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Saturday, May 28, 2016
Educators, parents: less testing, more teaching
(Page 2 of 2)
Courtesy Syntax
Seventh-graders at Memorial Junior High School will be subject to several days of testing later this year, but school officials and parents are concerned that the testing is taking away from learning.

“I am not against the state tests,” she said. “I’m against the new test under the Common Core guidelines and I’m against schools now focusing on teaching for the test. Where is the creativity now?”

Lisa Burke said that her oldest of three children, two of which attend Wheeler Avenue School, opted out of the math assessments last year.

“There is entirely too much testing and these tests begin way too young,” Burke said. “Kids are being subjected to a stressful, grueling prep that starts the day they walk into school.

“Teachers freely admit that they are ‘teaching to the test’ which leaves very little room for actually learning the real world skills that are needed to succeed in life,” she added. “These tests are hurting our children.”

Heidenreich said the Common Core was implemented too fast last year. “Part of me says, ‘What was the rush?’” he said. “If you’re going to change the curriculum, and the Common Core is a K-12, phase it in.”

In his letter, King also highlighted ways to offer smarter testing that includes allowing “students with severe disabilities who are not eligible for the alternate tests to be tested based on instructional level rather than chronological age.”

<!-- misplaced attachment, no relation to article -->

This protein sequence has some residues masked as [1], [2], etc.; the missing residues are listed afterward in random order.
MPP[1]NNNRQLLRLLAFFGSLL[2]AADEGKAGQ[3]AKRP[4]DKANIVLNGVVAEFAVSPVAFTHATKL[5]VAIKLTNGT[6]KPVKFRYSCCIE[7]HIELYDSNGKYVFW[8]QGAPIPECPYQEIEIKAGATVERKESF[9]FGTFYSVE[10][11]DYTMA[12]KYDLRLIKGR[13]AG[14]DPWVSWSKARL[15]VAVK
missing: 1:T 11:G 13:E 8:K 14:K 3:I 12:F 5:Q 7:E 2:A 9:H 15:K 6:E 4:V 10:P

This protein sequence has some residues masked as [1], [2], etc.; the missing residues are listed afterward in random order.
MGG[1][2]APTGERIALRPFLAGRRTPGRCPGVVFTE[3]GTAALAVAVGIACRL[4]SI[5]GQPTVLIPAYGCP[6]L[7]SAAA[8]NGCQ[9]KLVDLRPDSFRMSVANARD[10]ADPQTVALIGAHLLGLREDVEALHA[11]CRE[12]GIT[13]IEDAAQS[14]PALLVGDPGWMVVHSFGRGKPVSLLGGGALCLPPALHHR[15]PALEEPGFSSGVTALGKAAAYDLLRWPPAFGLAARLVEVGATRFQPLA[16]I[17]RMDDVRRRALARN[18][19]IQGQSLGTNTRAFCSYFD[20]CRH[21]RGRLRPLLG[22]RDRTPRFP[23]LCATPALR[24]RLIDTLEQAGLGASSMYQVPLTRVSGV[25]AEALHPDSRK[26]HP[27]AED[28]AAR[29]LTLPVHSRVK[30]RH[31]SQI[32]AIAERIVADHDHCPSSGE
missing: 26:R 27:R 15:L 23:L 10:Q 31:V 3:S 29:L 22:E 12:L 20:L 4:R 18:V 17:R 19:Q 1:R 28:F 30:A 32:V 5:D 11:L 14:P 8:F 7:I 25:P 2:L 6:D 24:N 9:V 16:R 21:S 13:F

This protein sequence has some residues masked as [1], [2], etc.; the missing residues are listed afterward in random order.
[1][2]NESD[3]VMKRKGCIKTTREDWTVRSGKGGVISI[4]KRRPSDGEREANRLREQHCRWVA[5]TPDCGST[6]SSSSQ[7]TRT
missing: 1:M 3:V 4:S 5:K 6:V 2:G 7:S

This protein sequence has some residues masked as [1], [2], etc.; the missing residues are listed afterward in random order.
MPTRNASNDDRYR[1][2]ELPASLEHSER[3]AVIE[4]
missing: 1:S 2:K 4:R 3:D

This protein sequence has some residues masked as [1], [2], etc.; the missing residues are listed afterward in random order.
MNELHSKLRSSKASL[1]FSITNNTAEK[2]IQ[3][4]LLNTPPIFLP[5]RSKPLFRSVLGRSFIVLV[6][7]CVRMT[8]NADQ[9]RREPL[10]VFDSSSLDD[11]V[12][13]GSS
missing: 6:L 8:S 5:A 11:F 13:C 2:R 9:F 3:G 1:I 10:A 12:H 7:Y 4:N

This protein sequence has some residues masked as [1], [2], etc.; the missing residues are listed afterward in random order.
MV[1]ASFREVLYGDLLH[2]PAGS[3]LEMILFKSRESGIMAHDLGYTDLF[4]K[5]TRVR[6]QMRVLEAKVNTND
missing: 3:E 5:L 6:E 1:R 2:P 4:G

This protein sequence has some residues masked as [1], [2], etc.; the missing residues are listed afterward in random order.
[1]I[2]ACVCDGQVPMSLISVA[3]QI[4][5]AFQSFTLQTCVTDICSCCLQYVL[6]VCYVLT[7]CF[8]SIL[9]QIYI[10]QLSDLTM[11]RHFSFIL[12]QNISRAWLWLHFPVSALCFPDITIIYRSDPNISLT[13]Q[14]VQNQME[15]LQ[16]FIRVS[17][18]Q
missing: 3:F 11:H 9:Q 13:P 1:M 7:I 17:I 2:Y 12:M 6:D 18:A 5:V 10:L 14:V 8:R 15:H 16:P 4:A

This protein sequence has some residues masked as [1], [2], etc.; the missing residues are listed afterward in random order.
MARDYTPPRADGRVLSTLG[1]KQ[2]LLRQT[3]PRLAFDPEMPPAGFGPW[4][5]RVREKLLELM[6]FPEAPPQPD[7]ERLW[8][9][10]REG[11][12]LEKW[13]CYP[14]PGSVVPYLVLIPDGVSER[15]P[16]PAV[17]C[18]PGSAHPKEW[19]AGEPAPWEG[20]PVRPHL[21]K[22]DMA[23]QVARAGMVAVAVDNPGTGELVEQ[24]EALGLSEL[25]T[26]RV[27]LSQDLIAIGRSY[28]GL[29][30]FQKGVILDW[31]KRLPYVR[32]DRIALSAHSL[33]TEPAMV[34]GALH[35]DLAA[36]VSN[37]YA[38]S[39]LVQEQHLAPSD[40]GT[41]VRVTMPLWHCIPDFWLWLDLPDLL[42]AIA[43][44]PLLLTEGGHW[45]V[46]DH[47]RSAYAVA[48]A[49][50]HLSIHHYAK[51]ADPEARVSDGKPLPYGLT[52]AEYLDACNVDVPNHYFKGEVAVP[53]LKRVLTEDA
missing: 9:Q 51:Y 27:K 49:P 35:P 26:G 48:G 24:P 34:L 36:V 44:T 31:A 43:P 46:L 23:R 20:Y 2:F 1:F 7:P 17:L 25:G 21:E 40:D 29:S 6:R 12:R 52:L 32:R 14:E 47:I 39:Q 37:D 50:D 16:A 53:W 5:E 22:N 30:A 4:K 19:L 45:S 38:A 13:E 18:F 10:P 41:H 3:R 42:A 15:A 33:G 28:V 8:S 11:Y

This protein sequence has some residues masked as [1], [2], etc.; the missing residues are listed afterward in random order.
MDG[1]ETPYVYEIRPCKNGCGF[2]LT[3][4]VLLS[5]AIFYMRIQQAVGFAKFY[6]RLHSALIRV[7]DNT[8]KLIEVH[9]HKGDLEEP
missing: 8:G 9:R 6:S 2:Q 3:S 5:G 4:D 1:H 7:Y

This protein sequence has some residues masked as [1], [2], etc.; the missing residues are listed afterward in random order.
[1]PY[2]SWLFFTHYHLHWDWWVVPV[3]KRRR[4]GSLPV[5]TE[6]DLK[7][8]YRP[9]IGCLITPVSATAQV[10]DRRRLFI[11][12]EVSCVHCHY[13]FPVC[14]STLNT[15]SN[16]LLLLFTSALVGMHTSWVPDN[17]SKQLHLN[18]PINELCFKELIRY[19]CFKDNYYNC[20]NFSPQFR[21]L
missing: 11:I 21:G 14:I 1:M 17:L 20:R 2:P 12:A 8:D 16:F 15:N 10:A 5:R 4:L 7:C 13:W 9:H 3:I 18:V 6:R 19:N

Moreover, King highlighted, the State Education Department, using Race to the Top funding, will offer grants to local school districts. “Grant recipients would commit to review all local assessment practices to ensure that all local tests help inform instruction and improve student learning,” King wrote.

Many parents and educators said students were tested on information they were never taught last year, which is one of the reasons why the results decreased so drastically. Passing rates in Valley Stream’s four school districts were mostly in the 30 and 40 percent range, far below the 70, 80 and even 90 percent passing rates the districts boasted for years.

“The State Education Department rolled out Common Core curriculum modules as the school year was progressing,” Heidenreich said, “and then tested students on the Common Core standards without students and teachers having had the benefit of being appropriately trained or taught with the Common Core.”


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